Iron Man South Of The Earth (2013). Here’s another little beauty that turned my head one lunchtime in Probe Records last year, a band I’d never heard of before with a wonderful spacey LP cover, released on the (ever-reliable) Rise Above Records, on a purple vinyl limited edition of 400 copies, a singer called Screaming Mad Dee, a song title referencing H.P Lovecraft and BEST OF ALL it’s a three-sided LP*. There was simply no way on God’s earth that I wasn’t going to buy this album, someone else might not have loved it as much as I do.
Cries are silenced ‘neath the wreckage
Mercifully they’re spared Cthulhu’s call
A fortunate reprieve from Armageddon
Signed in blood when you crushed down the walls
There’s a bit of a clue to the band’s origins in their name, they started back in 1988 as a Black Sabbath tribute band formed by guitarist Alfred Morris III, South Of The Earth is their fifth LP and a triumph of sheer dogged persistence over several splits and lengthy hiatuses (hiatii ?). This album feels like a real victory for the underdogs. Given the origins of the underdogs in question Sabbath do play a certain part in their sound, it’s safe to say but this really isn’t a disguised tribute album. Iron Man borrow from the masters but have a good few ingredients of their own in the cosmic stew.
South Of The earth is a state of the art rock/metal album to be sure, it’s just bursting with huge tracks packed full of heft, doom and melody. The production by Frank Marchand III^ is perfect, showcasing every instrument but allowing just enough collective fuzz to suggest either the tendrils of eldritch demons, or the rising fug of a demonic doobie – whichever way your taste runs. There’s an embarrassment of riches here from the powerful narrative thrust of ‘Half-Face/Thy Brother’s Keeper (Dunwich Pt.2)’ to the ominous as hell ‘A Whore In Confession’, by way of the pretty instrumental ‘Ariel Changed The Sky’ – who expected a reference to Disney’s The Little Mermaid here?!
My favourite track on South Of The Earth is the closer, the rather epic ‘The Ballad Of Ray Garraty’, which as those far hipper than I (who had to look it up) refers to Stephen King’s The Long Walk**, which explains the presence of all the lines about sadistic onlookers and all the properly angry bits you don’t normally get in ballads. I really like the sense of drama and the space that it gives both Screaming Mad Dee and Albert Morris III to really cut loose verbally and guitarilly and whoa! they don’t disappoint. Mr Dee has a really excellent rock voice, more comfortable in the lower registers than the screamy screamies*^, although he can certainly hit those. Where the singer really hits home here is in the sheer force of his voice, his voice actually sounds musclebound which is no mean feat, I can’t think of a better metal voice I’ve happened across recently.
On the guitar front, Lee Dorrian the label boss waxes lyrical about Morris’ tone describing it as brutally heavy but natural and coming ‘straight from the gut’ and he couldn’t be more right. He plays it just the way I like it, unflashy and with a ton of depth, to the point where it sounds like a guitar and bass playing simultaneously. The man can really solo too, nothing outrageous but everything to the point and spot on – definitely a trick learned from Iomni. Just listen to where he cuts loose on ‘The Ballad of Ray Garraty’, or the title track. I dusted down my trusty old air guitar a good few times here. What I find hugely impressive about Morris’ playing is that as heavy as he is, you can always here a basis in the blues in his playing, like early Iomni and that gives it all a grounded, natural feeling somehow. I don’t mean it as a crass reference to the fact he’s an African-American but his playing really has a lot of soul, hell he touches Electric Ladyland as a reference on the drawn out bits of ‘The Worst & Longest Day’.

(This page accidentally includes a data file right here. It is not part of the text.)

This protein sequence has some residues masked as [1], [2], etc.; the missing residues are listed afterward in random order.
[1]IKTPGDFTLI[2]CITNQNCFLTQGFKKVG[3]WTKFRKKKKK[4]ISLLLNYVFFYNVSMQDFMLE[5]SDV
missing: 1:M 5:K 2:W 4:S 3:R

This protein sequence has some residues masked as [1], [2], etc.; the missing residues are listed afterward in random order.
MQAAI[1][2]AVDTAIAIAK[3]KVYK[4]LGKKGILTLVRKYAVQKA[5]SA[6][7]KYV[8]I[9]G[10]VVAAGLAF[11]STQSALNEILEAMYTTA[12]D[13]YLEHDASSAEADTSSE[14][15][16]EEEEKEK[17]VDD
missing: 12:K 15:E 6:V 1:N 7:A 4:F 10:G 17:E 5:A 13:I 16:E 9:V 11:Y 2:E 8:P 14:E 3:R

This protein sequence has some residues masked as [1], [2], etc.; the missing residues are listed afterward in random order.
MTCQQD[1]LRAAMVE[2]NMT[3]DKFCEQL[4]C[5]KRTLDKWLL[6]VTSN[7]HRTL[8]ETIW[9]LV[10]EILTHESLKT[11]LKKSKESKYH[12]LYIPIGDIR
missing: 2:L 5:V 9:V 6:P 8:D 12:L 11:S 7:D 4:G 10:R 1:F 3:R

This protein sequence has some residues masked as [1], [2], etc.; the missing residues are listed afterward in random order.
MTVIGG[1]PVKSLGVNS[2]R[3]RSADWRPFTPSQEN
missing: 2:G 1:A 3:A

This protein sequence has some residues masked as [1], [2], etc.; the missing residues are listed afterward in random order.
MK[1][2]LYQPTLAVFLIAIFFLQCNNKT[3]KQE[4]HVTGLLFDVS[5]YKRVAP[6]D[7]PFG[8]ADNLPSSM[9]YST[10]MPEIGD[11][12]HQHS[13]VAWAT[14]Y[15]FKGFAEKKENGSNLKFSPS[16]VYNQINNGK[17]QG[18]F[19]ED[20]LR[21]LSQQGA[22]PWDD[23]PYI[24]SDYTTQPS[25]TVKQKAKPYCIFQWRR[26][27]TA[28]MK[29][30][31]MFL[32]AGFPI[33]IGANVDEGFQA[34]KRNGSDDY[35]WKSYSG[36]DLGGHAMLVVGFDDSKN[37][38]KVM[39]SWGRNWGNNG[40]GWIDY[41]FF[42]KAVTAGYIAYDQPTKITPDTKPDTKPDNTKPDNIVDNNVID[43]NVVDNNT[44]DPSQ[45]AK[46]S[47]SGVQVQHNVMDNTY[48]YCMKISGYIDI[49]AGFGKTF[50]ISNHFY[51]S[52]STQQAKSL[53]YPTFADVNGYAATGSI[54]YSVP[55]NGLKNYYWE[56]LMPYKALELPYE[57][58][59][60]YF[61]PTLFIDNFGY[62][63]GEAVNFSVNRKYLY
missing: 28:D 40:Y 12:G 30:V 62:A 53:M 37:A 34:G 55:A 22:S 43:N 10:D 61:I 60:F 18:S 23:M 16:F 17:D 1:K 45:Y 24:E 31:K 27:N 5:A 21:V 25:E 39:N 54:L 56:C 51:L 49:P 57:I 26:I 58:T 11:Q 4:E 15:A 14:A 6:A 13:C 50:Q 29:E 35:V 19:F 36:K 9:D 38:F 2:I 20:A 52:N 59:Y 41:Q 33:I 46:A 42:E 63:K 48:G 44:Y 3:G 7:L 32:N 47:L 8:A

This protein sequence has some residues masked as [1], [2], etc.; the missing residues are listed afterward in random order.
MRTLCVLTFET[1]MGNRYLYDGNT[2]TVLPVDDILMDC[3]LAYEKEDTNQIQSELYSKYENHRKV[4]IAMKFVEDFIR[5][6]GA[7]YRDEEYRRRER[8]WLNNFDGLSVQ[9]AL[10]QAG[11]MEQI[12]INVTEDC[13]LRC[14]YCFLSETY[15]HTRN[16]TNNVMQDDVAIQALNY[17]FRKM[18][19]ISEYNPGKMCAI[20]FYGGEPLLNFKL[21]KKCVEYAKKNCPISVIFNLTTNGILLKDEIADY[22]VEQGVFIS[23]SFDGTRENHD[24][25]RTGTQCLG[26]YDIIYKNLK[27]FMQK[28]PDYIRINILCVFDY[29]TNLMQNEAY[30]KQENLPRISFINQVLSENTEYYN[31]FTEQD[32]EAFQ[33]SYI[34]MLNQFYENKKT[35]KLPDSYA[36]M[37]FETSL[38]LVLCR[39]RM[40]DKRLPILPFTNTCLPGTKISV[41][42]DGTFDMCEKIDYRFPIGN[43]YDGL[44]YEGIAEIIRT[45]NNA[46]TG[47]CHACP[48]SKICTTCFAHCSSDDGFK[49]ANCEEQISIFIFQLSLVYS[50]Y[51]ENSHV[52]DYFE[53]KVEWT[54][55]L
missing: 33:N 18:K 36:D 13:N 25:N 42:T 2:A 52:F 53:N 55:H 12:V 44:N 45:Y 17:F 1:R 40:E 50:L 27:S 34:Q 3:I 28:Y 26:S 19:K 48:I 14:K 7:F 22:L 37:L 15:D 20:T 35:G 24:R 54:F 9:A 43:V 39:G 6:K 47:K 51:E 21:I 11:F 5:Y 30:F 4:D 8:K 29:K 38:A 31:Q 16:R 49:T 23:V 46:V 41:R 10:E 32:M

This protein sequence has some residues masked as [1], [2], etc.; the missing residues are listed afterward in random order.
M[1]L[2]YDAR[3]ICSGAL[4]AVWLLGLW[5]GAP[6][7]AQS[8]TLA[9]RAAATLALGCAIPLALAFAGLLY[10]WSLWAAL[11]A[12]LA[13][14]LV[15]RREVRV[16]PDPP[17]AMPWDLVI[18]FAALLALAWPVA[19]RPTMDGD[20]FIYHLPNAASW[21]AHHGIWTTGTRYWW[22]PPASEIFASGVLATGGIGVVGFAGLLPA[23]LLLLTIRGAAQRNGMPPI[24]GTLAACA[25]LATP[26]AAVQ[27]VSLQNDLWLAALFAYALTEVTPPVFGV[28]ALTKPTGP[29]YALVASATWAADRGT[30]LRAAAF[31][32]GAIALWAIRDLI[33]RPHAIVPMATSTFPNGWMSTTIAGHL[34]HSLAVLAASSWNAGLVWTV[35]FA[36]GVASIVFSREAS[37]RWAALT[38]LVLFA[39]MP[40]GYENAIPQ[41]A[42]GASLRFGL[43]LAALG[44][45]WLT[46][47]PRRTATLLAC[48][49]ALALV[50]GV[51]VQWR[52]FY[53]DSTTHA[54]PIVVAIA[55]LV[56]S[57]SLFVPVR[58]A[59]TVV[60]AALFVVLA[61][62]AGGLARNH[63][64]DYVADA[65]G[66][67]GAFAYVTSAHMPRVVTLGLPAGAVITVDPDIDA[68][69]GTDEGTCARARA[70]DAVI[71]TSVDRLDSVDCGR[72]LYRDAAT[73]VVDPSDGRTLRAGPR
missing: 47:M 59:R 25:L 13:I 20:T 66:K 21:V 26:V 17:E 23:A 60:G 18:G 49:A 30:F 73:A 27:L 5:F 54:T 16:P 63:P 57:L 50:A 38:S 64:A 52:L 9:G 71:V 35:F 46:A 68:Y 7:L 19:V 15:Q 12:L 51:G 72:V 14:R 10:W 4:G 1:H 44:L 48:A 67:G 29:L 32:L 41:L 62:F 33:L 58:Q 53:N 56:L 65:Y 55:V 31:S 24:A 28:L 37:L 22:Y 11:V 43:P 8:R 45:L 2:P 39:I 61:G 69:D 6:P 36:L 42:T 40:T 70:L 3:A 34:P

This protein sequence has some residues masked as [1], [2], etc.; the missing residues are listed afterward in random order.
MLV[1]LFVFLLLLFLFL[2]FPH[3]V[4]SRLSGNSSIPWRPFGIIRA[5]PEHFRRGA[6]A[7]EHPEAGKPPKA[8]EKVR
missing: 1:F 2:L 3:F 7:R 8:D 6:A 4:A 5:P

Let’s face it though we’re in Metal County, MD here and there are only certain subjects that are permissible for a band this heavy to discuss, therefore by my reckoning out of 8 tracks with lyrics we have 5 horror-themed ones (lots of beasts), 1 about drug-induced paranoia (the brilliantly titled ‘Hail To the Haze’), 1 about dystopian future sport, 1 about kittens (‘Your fluffy little tails and paws are so cute / Soon the infernal majesty of Satan’s power will be absolute’) and 1 about murderous psychosis.
So there you have it, buy South Of The earth because a) it really rocks hard b) because 1537 III and the Old Ones just told you to c) Has a great cover d) has a killer rhythm section that I amateurishly forgot to mention until now. If you have a rock bone in your rock body then you will rocking enjoy this one. This is music made by time-served dudes who really seized their chance to create something special here just in case it was their last chance.
But don’t just take my word for it, crank it.
Hail to unconsciousness – altered and benign
It cannot heal, but I can’t feel so I don’t care
Hail to the haze that comes to keep my demons at bay
*I LOVE three-sided LP’s, LOVE THEM I SAY!!! Iron Man do the decent thing and ensure that the fourth side is suitably etched.
^from now on I insist on being called 1537 III.
**A novel set in a future dystopian society, involving a lethal sporting contest amongst adolescents – nah, could never see that catching fire as an idea…
*^sorry if I’m losing you with all the technical jargon here.